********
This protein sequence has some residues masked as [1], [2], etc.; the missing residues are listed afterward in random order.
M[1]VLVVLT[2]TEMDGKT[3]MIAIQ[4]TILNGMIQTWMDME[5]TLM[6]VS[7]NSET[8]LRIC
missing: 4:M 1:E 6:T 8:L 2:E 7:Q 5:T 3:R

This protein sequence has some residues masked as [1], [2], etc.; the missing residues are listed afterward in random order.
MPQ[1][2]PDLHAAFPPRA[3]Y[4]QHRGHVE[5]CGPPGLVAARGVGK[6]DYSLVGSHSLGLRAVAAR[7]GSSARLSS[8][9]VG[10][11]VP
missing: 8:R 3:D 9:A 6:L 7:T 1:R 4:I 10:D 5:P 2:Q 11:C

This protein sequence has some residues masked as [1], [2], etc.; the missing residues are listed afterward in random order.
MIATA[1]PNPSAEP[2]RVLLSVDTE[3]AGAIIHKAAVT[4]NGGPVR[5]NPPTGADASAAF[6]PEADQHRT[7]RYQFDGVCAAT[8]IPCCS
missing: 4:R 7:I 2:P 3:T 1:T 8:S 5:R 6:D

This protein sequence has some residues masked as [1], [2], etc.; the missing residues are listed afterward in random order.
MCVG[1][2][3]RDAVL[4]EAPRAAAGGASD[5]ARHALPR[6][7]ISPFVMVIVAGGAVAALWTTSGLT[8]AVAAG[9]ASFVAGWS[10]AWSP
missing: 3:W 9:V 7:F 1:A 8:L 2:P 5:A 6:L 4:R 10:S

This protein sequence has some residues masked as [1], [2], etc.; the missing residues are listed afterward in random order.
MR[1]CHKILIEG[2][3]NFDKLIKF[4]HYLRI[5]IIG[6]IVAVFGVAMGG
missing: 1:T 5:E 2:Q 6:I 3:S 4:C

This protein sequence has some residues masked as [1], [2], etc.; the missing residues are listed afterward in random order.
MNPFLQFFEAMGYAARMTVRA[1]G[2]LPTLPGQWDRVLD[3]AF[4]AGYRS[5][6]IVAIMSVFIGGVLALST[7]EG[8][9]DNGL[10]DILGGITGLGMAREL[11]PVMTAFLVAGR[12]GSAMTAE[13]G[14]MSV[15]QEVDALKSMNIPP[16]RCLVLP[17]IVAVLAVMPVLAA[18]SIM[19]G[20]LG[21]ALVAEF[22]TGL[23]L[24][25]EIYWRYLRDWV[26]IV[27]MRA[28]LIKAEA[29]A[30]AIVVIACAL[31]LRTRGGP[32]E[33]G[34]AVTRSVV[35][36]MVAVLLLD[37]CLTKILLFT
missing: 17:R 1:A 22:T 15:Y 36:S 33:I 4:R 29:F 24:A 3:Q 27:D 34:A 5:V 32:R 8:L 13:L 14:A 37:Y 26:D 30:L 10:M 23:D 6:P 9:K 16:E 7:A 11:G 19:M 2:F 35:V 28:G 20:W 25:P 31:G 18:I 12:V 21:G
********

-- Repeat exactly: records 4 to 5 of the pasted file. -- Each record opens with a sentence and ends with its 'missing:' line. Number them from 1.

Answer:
This protein sequence has some residues masked as [1], [2], etc.; the missing residues are listed afterward in random order.
MCVG[1][2][3]RDAVL[4]EAPRAAAGGASD[5]ARHALPR[6][7]ISPFVMVIVAGGAVAALWTTSGLT[8]AVAAG[9]ASFVAGWS[10]AWSP
missing: 3:W 9:V 7:F 1:A 8:L 2:P 5:A 6:L 4:R 10:S

This protein sequence has some residues masked as [1], [2], etc.; the missing residues are listed afterward in random order.
MR[1]CHKILIEG[2][3]NFDKLIKF[4]HYLRI[5]IIG[6]IVAVFGVAMGG
missing: 1:T 5:E 2:Q 6:I 3:S 4:C